My daughter spent years talking about nothing except her overwhelming desire to dance. We supported her every step along the way. She is in high school still dancing, but talks instead about going to college. I overhead her talking with a non-dancer friend who suggested that all these years spent dancing have been such a waste. "Not at all" was her answer. "I have had a great time. Met most of my best friends through ballet. It has given me a chance to travel and go places I would not have gone. I have performed in front of thousands of people. I would not trade away this experience for anything".

 

I would let her do what she wants. You never know what can happen in the future.

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Hi, April! Welcome. Many of us share these concerns.

 

If you follow this link to a thread called Being realistic? or quashing drive, you will see that my initial tendency followed your own. Some of us just want to protect our kids from falling too hard.

 

But, who are we to say they will fall? Besides, sometimes the fun is in the dreaming itself. My younger daughter's current ambition is to meet and hang out with Daniel Radcliffe (the actor who plays Harry Potter). This is a very visceral dream, and some days it feels very real to her. She thinks she just might get to meet him. When her dad told her point-blank that it just wasn't going to happen, she complained bitterly. "Dad takes all the fun out of life," she said. "Why can't he just let me have my dreams?"

 

It was then that I knew, as some of the wiser posters here have said, that in the backs of their minds the kids really know. They know whether their goals are realistic, or pipe dreams, or somewhere in between.

 

I say, let your daughter have her dreams for now. Don't discourage her. Believe in her, so she can believe in herself.

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Welcome aboard, April. You've articulated thoughts that many of us parents have experienced throughout our children's dance development. My own thoughts on the topic of my daughter's dance future run the gamut of wishing desperately she'd give it all up and go to college - to the opposite, wanting her to follow her dream for as long as she has it.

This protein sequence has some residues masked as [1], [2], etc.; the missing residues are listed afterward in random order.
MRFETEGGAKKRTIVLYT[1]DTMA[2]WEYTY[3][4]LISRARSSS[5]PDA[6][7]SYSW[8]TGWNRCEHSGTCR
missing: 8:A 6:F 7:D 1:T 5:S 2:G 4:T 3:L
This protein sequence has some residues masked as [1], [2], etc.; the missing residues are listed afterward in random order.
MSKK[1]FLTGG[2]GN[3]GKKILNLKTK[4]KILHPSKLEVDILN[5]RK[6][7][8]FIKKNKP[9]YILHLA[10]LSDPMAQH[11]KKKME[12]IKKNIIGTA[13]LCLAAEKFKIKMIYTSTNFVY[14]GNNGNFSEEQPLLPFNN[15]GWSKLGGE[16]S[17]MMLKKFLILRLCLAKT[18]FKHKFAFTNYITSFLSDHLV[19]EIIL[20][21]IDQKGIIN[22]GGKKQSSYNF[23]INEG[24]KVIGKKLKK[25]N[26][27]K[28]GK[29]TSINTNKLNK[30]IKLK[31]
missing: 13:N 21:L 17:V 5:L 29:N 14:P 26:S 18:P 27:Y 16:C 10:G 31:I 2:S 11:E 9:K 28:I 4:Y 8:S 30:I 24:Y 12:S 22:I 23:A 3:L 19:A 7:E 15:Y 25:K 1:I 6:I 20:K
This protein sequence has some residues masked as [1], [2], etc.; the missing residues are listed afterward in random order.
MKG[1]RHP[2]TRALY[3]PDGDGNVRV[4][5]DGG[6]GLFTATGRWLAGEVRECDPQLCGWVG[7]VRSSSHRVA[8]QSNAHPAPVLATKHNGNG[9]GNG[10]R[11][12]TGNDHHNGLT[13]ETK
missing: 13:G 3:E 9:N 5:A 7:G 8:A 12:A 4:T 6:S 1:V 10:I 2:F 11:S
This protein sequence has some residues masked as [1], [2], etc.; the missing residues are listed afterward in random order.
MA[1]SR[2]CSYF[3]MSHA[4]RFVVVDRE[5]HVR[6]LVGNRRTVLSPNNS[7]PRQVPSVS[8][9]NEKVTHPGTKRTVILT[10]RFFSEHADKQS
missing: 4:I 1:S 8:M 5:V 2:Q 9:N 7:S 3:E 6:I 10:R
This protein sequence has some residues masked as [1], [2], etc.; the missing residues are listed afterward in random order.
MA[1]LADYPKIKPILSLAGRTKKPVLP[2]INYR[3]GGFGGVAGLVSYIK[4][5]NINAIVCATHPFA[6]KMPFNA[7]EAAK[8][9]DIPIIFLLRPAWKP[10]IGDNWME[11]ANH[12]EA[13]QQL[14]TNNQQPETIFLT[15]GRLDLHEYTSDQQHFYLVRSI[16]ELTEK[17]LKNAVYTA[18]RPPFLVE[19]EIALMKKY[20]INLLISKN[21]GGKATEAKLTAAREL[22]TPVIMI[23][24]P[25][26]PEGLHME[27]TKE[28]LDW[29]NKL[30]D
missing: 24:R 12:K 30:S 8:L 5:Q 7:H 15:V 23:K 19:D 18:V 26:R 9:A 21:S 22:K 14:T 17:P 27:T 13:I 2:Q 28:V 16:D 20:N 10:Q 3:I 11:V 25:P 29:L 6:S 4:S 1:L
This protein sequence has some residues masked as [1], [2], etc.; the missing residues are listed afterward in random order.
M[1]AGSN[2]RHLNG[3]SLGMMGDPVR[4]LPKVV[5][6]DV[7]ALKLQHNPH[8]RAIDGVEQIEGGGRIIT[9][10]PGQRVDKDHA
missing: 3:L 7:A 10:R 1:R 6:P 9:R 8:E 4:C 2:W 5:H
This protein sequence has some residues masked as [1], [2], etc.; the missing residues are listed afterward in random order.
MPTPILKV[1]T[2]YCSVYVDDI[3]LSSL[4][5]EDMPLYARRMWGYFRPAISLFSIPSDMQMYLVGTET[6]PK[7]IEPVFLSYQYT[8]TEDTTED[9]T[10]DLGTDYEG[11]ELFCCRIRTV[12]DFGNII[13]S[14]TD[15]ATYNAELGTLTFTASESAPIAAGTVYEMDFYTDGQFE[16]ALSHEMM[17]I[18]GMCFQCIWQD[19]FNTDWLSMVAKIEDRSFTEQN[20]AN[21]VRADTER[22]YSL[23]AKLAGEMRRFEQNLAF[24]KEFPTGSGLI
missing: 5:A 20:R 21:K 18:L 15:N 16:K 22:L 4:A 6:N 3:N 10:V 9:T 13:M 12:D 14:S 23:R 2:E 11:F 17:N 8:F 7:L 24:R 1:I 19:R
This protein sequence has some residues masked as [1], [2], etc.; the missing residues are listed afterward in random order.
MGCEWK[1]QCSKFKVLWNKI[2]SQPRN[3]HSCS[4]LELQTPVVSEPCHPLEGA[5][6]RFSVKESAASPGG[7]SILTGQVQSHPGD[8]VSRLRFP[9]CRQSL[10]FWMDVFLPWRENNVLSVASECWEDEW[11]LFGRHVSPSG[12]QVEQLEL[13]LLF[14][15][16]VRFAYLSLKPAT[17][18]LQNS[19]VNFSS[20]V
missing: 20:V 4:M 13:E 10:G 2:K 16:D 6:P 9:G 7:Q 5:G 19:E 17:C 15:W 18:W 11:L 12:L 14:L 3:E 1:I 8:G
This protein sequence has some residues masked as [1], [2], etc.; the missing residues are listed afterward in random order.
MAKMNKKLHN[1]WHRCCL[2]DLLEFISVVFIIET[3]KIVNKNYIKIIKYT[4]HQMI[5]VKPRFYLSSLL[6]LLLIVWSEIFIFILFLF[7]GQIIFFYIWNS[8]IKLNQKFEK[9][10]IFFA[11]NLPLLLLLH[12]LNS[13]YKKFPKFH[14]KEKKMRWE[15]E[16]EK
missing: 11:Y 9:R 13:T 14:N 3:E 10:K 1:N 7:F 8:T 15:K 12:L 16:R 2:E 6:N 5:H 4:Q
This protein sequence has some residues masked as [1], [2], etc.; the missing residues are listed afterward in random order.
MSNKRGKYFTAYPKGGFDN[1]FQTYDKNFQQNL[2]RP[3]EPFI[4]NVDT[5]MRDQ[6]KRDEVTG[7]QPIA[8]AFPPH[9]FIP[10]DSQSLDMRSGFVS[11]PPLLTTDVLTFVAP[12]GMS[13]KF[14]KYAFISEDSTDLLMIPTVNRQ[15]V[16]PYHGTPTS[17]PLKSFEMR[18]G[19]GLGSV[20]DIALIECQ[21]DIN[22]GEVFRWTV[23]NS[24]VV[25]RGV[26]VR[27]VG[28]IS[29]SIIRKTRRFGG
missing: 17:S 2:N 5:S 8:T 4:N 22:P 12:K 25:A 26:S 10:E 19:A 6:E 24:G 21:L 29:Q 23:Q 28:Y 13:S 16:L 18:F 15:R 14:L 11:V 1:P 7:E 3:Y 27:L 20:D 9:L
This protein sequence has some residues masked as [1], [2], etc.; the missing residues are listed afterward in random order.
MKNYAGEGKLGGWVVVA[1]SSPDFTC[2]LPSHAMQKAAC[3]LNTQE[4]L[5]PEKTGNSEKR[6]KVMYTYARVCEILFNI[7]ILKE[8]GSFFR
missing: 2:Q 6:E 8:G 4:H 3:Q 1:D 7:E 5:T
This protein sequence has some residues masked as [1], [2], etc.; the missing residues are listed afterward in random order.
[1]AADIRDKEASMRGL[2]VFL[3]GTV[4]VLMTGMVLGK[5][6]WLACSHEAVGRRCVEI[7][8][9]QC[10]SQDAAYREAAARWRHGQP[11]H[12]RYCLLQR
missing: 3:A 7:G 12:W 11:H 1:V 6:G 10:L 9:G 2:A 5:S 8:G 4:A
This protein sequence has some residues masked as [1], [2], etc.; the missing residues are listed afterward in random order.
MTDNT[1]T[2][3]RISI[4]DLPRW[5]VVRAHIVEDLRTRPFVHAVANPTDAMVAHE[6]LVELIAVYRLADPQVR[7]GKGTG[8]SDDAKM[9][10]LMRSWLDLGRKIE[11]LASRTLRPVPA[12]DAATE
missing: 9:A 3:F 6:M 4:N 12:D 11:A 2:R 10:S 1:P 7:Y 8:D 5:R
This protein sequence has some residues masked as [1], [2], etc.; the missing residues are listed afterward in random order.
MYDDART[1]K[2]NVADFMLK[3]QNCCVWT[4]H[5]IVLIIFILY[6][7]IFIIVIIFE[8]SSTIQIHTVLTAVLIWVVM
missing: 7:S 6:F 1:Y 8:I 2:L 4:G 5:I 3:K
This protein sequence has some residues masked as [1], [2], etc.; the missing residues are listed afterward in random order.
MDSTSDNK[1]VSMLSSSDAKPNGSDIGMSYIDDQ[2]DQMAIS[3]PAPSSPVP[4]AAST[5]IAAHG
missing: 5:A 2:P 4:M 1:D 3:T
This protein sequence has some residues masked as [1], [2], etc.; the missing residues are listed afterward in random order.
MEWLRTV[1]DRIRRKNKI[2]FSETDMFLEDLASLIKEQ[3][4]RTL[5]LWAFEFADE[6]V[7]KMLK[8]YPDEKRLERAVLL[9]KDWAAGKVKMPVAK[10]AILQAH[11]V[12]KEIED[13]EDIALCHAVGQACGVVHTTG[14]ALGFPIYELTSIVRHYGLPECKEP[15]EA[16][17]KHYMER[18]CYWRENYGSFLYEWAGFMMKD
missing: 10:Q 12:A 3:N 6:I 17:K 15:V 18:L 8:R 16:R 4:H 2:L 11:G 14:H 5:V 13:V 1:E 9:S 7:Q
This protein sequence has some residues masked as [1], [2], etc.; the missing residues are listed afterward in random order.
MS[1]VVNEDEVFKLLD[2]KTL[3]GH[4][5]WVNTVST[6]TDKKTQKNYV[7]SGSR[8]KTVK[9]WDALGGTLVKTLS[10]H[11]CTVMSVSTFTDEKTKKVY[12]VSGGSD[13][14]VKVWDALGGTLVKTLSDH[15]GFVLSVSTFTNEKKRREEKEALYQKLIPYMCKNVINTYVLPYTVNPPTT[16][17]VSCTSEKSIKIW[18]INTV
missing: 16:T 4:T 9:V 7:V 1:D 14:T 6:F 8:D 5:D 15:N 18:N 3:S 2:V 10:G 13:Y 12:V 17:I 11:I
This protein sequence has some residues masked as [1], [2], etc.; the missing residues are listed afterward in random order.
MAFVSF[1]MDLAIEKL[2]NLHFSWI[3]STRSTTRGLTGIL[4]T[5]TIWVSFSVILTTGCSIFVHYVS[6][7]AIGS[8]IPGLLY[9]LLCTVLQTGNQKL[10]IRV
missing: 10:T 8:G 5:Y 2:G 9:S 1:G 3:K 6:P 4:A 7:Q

When she was 12, I probably felt more the way you do. Now that my child is 17, I want her to give herself the chance at a career in dance. I fully realize that ballet isn't a money-making career, but it's also a young one. There's time for everything else later. College can come later. Good pay can come later. The kind of passion and energy that these young people have carries them through low wages early in their independent lives. I was dirt-poor at that age but happy because I was doing what I wanted.

 

At 12, most ballet dancers want a career in ballet. At 15, they're looking hard at themselves. Many wean themselves out of consideration because they realize their limitations. Many shift to a peripheral area of dance or physical therapy, Pilates trainer, dance teacher, musical theater, etc. Some shift their interest and focus to contemporary dance which is much more embracing of body types and ethnicity. But at 12, most kids aren't yet thinking along these lines. Give her time to learn about herself, about her strengths and weaknesses. Give her time to explore all the possibilities - she may not have such a narrow focus of Ballet Or Nothing when she's 17 or 18 years old.